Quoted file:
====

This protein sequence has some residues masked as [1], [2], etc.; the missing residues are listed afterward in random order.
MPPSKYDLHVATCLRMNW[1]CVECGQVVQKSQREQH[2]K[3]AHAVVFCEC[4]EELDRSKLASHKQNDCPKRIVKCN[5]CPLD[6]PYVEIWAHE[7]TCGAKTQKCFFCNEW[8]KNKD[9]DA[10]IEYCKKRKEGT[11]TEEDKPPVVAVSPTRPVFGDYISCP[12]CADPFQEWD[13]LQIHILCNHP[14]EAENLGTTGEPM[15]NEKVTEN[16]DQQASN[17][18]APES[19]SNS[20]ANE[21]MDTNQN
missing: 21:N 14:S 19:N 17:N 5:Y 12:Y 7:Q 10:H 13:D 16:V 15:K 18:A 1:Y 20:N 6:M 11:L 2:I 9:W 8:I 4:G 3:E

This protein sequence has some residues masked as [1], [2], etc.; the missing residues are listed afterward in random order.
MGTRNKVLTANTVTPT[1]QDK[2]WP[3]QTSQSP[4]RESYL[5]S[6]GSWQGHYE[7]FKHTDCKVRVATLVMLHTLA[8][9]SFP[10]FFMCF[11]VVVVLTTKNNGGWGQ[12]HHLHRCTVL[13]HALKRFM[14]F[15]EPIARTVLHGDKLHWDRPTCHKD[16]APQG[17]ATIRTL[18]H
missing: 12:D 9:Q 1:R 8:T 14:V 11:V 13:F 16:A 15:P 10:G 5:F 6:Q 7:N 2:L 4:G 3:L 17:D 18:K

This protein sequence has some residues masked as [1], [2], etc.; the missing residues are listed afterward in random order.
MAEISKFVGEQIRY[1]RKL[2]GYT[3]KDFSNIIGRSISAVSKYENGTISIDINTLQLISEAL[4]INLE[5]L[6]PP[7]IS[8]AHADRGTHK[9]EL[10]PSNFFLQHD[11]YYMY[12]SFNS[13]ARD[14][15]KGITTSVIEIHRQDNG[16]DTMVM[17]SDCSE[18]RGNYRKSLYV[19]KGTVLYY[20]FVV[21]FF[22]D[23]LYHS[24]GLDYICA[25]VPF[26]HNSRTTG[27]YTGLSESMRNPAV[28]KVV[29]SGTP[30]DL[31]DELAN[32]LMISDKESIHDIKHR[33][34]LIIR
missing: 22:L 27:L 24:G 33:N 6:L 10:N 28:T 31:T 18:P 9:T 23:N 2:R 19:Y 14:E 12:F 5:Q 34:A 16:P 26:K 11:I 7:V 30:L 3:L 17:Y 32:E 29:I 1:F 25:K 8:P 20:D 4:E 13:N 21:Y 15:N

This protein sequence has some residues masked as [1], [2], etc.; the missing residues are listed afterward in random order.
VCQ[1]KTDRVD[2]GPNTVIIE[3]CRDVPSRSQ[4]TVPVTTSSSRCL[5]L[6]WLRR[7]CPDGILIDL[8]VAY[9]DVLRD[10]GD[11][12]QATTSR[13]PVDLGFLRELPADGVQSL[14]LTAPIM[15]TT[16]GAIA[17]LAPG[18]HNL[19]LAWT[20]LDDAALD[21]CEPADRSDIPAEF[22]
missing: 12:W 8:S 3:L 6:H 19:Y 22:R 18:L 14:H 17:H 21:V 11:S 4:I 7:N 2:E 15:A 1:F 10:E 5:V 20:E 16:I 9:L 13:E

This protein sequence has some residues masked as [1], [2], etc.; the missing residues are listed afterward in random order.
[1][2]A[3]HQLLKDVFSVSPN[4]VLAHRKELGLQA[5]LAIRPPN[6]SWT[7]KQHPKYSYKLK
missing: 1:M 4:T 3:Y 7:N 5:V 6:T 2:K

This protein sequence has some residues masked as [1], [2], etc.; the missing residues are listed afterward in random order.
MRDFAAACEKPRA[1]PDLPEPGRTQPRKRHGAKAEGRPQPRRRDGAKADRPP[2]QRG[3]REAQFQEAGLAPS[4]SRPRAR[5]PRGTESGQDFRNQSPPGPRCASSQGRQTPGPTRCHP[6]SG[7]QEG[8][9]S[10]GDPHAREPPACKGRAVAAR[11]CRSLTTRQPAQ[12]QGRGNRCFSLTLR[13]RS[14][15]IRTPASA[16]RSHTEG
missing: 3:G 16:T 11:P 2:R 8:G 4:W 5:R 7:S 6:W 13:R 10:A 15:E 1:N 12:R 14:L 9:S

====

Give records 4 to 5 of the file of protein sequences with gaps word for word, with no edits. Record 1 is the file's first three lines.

This protein sequence has some residues masked as [1], [2], etc.; the missing residues are listed afterward in random order.
VCQ[1]KTDRVD[2]GPNTVIIE[3]CRDVPSRSQ[4]TVPVTTSSSRCL[5]L[6]WLRR[7]CPDGILIDL[8]VAY[9]DVLRD[10]GD[11][12]QATTSR[13]PVDLGFLRELPADGVQSL[14]LTAPIM[15]TT[16]GAIA[17]LAPG[18]HNL[19]LAWT[20]LDDAALD[21]CEPADRSDIPAEF[22]
missing: 12:W 8:S 3:L 6:H 19:Y 22:R 18:L 14:H 17:H 21:V 11:S 4:I 7:N 2:E 15:A 1:F 10:E 5:V 20:E 16:I 9:L 13:E

This protein sequence has some residues masked as [1], [2], etc.; the missing residues are listed afterward in random order.
[1][2]A[3]HQLLKDVFSVSPN[4]VLAHRKELGLQA[5]LAIRPPN[6]SWT[7]KQHPKYSYKLK
missing: 1:M 4:T 3:Y 7:N 5:V 6:T 2:K